For the RPI experiments, I used a testing methodology that tried each RPI variant against the same set of approximately 10K training games and 500 test games. This had the advantage of being fast and repeatable. However, it has the disadvantage that performance on the 500 test games might not accurately estimate the general performance. That is, we might have a tweak that (for whatever reason) happens to perform very well (or very poorly) on that particular set of test games. As we move forward into other ratings and more complex models, we'd like to avoid that problem.
To do that, we can test our algorithms on several different test sets. The general approach is called cross-validation. The basic idea is to split the input set into a large training set and a smaller test set, train the algorithm on the training set, test it on the test set, and then repeat for a new training & test set. The more test sets we use, the closer we can come to accurately estimating the true performance of the algorithm. The drawback is that testing becomes slower because of the repeated training-testing loop.
RapidMiner provides cross-validation as a standard operator. This picture shows the top-level process flow I am using in testing:
The flow begins at the top left, where the entire set of game data is read in from a CSV (comma-separated values) file. Each game has the date, home team, away team, scores, etc., as well as the computed ratings to be tested -- for example, we might have the basic RPI rating for each team. (The computed ratings are produced by a Lisp program that must be run before the cross-validation.)
The game data is then subject to some preprocessing to get it ready for use in the predictive model. The first step is to generate a unique ID for each game. (This is useful if we split the data from a game into two parts and want to later re-join the parts.) Next is a "Generate Attributes" operator, which takes the home team score and the away team score and creates a derived attribute called MOV (the Margin of Victory). The "Set Role" operator then marks this new attribute as the "label" in our data -- the label is what we are trying to predict. Finally, we use a "Select Attribute" operator to select only those attributes in the game data that we want to use as inputs to our predictive model. For example, if we are testing RPI, we'd select only the home team's RPI and the away team's RPI (along with the label) as inputs to the model.
The yellow Validation operator encapsulates the cross-validation process. It takes as inputs the preprocessed training data and outputs a model, the same training data, and some computed performance estimates. In RapidMiner, we can drill down inside this operator to look at the cross-validation process:
This process is divided into two halves: Training and Testing. RapidMiner takes care of splitting the data into a training set and a testing set.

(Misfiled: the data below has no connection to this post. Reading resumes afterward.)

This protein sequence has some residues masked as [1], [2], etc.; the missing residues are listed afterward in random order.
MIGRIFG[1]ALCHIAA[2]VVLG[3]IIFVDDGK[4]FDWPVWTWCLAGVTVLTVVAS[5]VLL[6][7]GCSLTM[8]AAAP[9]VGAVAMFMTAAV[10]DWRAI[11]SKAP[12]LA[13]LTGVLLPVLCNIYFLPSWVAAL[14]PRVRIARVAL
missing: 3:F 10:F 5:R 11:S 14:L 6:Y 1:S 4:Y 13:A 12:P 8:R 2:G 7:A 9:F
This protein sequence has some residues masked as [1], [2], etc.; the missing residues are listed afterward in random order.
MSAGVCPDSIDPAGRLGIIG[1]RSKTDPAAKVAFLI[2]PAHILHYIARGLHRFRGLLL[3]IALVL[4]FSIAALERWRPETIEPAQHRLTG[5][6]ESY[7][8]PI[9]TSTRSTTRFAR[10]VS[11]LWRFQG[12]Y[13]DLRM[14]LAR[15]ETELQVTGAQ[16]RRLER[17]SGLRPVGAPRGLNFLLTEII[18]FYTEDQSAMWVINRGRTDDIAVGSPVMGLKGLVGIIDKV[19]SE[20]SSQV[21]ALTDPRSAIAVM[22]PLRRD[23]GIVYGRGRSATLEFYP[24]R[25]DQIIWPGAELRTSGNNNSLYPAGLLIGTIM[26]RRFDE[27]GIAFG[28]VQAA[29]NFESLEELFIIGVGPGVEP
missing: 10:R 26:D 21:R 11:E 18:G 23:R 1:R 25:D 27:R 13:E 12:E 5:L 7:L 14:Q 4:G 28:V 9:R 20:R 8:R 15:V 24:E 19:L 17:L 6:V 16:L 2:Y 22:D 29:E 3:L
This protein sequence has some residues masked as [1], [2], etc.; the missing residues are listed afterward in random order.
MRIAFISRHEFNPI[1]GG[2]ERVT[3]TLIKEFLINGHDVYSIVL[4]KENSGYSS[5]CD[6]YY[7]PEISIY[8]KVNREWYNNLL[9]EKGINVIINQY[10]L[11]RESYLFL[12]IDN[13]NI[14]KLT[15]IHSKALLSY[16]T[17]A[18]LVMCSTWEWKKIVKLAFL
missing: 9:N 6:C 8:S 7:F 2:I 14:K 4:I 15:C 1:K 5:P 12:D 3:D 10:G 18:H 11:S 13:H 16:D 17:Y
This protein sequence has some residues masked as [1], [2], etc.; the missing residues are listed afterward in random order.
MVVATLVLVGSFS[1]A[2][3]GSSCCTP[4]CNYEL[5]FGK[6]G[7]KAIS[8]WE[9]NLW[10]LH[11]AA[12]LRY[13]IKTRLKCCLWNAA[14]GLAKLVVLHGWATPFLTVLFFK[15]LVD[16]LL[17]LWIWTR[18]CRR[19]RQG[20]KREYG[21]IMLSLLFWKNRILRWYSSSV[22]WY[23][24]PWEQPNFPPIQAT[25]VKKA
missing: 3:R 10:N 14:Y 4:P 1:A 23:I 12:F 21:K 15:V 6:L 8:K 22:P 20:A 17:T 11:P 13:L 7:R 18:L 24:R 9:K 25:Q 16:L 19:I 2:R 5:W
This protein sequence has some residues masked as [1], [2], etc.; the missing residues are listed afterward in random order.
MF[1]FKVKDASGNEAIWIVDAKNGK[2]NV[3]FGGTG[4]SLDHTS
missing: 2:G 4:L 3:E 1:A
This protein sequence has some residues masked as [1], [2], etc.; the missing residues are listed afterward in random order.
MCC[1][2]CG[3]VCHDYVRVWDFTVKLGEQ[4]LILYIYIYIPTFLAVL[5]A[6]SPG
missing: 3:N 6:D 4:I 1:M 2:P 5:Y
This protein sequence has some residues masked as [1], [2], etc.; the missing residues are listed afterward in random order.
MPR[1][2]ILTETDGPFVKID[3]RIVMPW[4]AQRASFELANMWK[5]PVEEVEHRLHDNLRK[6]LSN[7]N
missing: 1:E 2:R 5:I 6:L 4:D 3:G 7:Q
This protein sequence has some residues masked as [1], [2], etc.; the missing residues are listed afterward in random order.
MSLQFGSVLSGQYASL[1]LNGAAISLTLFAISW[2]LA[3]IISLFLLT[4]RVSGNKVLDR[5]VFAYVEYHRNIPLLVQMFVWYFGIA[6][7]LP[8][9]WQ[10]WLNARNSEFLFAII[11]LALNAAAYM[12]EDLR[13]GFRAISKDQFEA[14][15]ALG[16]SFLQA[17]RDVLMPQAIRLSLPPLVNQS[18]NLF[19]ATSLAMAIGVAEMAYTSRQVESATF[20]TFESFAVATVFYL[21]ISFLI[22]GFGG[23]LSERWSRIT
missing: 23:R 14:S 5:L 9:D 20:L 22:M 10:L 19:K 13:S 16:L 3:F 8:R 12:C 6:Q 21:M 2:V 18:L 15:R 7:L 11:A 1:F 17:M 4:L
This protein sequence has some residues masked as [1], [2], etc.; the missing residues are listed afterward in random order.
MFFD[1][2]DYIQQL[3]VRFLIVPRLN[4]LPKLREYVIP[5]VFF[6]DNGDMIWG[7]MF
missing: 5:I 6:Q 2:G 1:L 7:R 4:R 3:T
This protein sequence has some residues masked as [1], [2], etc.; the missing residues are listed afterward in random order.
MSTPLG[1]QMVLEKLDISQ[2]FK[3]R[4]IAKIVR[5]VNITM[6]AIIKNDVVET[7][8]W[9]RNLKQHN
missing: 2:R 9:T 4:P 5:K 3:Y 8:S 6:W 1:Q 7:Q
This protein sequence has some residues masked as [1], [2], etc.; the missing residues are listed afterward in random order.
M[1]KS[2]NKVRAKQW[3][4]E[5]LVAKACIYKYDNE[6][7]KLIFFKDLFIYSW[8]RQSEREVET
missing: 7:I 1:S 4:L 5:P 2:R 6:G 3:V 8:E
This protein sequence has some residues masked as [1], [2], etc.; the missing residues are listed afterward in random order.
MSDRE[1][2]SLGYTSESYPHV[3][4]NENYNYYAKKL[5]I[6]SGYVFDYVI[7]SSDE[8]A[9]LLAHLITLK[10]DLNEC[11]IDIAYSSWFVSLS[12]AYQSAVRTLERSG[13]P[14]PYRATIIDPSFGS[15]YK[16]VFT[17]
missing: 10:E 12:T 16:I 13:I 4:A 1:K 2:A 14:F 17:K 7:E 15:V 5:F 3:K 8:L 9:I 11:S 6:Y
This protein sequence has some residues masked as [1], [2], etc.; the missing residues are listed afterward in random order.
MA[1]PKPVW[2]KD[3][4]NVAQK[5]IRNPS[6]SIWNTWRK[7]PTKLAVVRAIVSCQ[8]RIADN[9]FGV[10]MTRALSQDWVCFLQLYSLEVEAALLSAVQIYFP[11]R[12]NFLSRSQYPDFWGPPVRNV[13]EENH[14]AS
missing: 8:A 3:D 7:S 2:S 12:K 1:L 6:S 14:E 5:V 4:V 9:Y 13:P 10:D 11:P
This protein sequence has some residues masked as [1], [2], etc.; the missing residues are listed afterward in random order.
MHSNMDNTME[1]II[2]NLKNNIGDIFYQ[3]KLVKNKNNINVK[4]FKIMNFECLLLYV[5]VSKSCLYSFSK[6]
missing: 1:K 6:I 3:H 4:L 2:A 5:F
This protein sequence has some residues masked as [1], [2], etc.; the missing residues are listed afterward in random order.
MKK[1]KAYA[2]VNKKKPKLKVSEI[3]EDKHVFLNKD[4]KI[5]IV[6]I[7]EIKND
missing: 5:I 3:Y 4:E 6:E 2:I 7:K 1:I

The training set is fed into the Training side of the cross-validation as the input. The Training side takes this input and produces a model. In this case, we're using a Linear Regression operator that takes the training data and produces a linear regression that best fits the input attributes (Home RPI, Away RPI) to the label data (the Margin of Victory). The model is then output from the Training side and passed over to the Testing side.
The Testing side of the cross-validation takes the model and the test data and outputs performance values. In this case, we use the "Apply Model" operator to apply the model from the Training side to the test data. This produces "labelled data" -- the test data with an added attribute called "Predicted(MOV)".
In this case, I want to keep track of two measures of performance: the number of correctly predicted games, and the root mean squared error in the MOV prediction. To do this, a copy is made of the labelled data using the Multiply operator. One copy is sent down to the yellow Performance operator at the bottom of the figure. This is a built-in RapidMiner operator that calculates root mean squared error from the labelled data. This result is then pushed out as a performance measure for this model.
The other copy of the labelled data is sent into the pink boxes at the top of the figure. These boxes rename the "Prediction(MOV)" attribute, generate a new attribute which is 1 if the prediction was correct and 0 otherwise, and then aggregates (sums) the new attribute. This number is then converted to a performance measure and pushed out as another performance measure for this model.
When this process is run, RapidMiner splits the data into training and test sets according to the parameters of the Cross-Validation operator (in this case, I'm doing 100 cross-validations), runs the Training/Testing process on each data set, and averages the performance measures across all the sets:
RapidMiner can also produce a variety of plots of attributes and results, such as this:
This can be handy for debugging or to visualize the data.